An evening of literary exploration with the Rathbones Folio Prize Judges: Ali Smith, Jackie Kay and Guy Gunaratne, and their exciting line-up of newly-shortlisted writers.
This is an in-person only event at the British Library.
An evening with the judges of the Rathbones Folio Prize, along with their starry line-up of this year’s shortlisted writers. Having read across poetry, fiction and non-fiction to arrive at this year’s top 15 works of literature, the judges get together with their shortlisted authors to explore the many ways that stories are being told today.
The evening will comprise two discussions with an interval – doors open at 5.30pm for a 6pm start.
Ali Smith (chair of judges) is the author of novels including How to be both, Artful, There but for the, The Accidental, Hotel World, the Seasonal Quartet series and Companion Piece. Hotel World was shortlisted for the Booker Prize and the Orange Prize. The Accidental was shortlisted for the Man Booker Prize and the Orange Prize. How to be both won the Bailey’s Prize, the Goldsmiths Prize and the Costa Novel of the Year Award. Autumn was shortlisted for the Man Booker Prize 2017 and Winter was shortlisted for the Orwell Prize 2018.
Jackie Kay (judge) was born in Edinburgh. She was the third modern Makar, the Scottish poet laureate, from 2016 to 2021. Her first novel, Trumpet, won the Authors’ Club First Novel Award and the Guardian Fiction Prize. She is also the author of three collections, Why Don’t You Stop Talking, Wish I Was Here, and Reality, Reality; two poetry collections, Fiere and Bantam; a play, The Lamplighter; and her multi-award-winning memoir, Red Dust Road. She is Professor of Creative Writing at Newcastle University and divides her time between Glasgow and Manchester.
Guy Gunaratne (judge) is a novelist whose first novel In Our Mad and Furious City won the International Dylan Thomas Prize, the Jhalak Prize and Authors' Club Award. It was also shortlisted for the Goldsmiths Prize and longlisted for the Booker Prize. Guy was appointed the Fellow Commoner in the Creative Arts at Trinity College, Cambridge (2019–2022). They have also served on various literary prize judging panels including the Goldsmiths Prize (2019) and the Republic of Consciousness Prize (2021). Their second novel Mister, Mister will be published 2023.
Daisy Hildyard’s essay The Second Body was published by Fitzcarraldo Editions in 2017. Her debut novel, Hunters in the Snow, came out with Jonathan Cape in 2013 and received the Somerset Maugham Award and a ‘5 under 35’ honorarium at the USA National Book Awards. She lives in York with her family.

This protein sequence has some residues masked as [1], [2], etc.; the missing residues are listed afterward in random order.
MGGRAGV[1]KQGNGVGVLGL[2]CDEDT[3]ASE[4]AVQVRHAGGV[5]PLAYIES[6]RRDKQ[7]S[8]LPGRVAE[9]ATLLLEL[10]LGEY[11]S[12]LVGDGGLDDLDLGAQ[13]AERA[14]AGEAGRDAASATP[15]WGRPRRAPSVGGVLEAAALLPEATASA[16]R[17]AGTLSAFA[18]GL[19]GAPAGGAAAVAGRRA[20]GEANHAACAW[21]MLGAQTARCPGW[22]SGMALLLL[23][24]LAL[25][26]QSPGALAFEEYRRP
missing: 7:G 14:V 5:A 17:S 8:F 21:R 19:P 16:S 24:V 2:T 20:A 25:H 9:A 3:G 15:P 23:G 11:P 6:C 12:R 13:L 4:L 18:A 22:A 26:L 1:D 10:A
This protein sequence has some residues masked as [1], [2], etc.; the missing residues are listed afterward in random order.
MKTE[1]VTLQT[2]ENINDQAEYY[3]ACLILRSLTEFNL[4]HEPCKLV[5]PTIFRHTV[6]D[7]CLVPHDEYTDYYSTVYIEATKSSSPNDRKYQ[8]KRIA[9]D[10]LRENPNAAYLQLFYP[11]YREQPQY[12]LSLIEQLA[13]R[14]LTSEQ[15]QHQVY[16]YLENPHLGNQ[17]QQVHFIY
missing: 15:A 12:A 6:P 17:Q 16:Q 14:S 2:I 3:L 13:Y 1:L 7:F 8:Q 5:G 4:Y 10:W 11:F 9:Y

Fiona Benson lives in Devon with her husband and their two daughters. She has published two previous collections which were both shortlisted for the T.S. Eliot Prize: Bright Travellers, which won the 2015 Geoffrey Faber Memorial Prize, and Vertigo & Ghost, which was shortlisted for the 2019 Rathbones Folio Prize.
Darren McGarvey, aka LOKI, grew up in Pollok. He is a writer, performer and former rapper-in residence at Police Scotland’s Violence Reduction Unit. He was part of the Poverty Truth Commission hosted in Glasgow, and has presented BBC Scotland programmes exploring the root causes of social deprivation. His bestselling and acclaimed first book Poverty Safari was awarded the Orwell Prize.
Victoria Adukwei Bulley is a poet, writer and artist. An alumna of the Barbican Young Poets, she is the recipient of an Eric Gregory Award, and has held residence in the US, Brazil, and the V&A Museum in London. She is currently a doctoral student at Royal Holloway, University of London, supported by Techne award for practice-based research in Creative Writing.
Safiya Kamaria Kinshasa is a British-born Barbadian-raised poet, dancer and choreographer, and a PhD student at the University of Leeds. She is an Obsidian Foundation fellow and an Apples & Snakes/ Jerwood Arts Poetry in Performance recipient. Her work has appeared in journals including Poetry London, Poetry Review, Caribbean Writer and Wasafiri.
Jonathan Freedland is a Guardian columnist and former foreign correspondent. He was named Columnist of the Year in 2002, Commentator of the Year in 2016 and won an Orwell Prize for Journalism in 2014. He has written nine thrillers under the name Sam Bourne, including The Righteous Men which was a #1 Sunday Times bestseller.
Will Ashon is the author of two novels and two works of non-fiction, Strange Labyrinth and Chamber Music: About the Wu-Tang (in 36 Pieces). Ashon founded the record label Big Dada Recordings, which he ran for over 15 years. He lives in London.
Zaffar Kunial lives in Hebden Bridge, West Yorkshire, and was born in Birmingham. His debut collection, US, was shortlisted for a number of prizes. He was a 2022 recipient of the Yale University Windham-Campbell Prize. England’s Green is his second book.
Yomi Sode is an award-winning Nigerian British writer. He is a recipient of the 2019 Jerwood Compton Poetry Fellowship and was shortlisted for the Brunel International African Poetry Prize 2021. Yomi is a Complete Works alumnus and a member of Malika's Poetry Kitchen. He is the founder of BoxedIn, First Five, The Daddy Diaries and mentorship programme 12 in 12.
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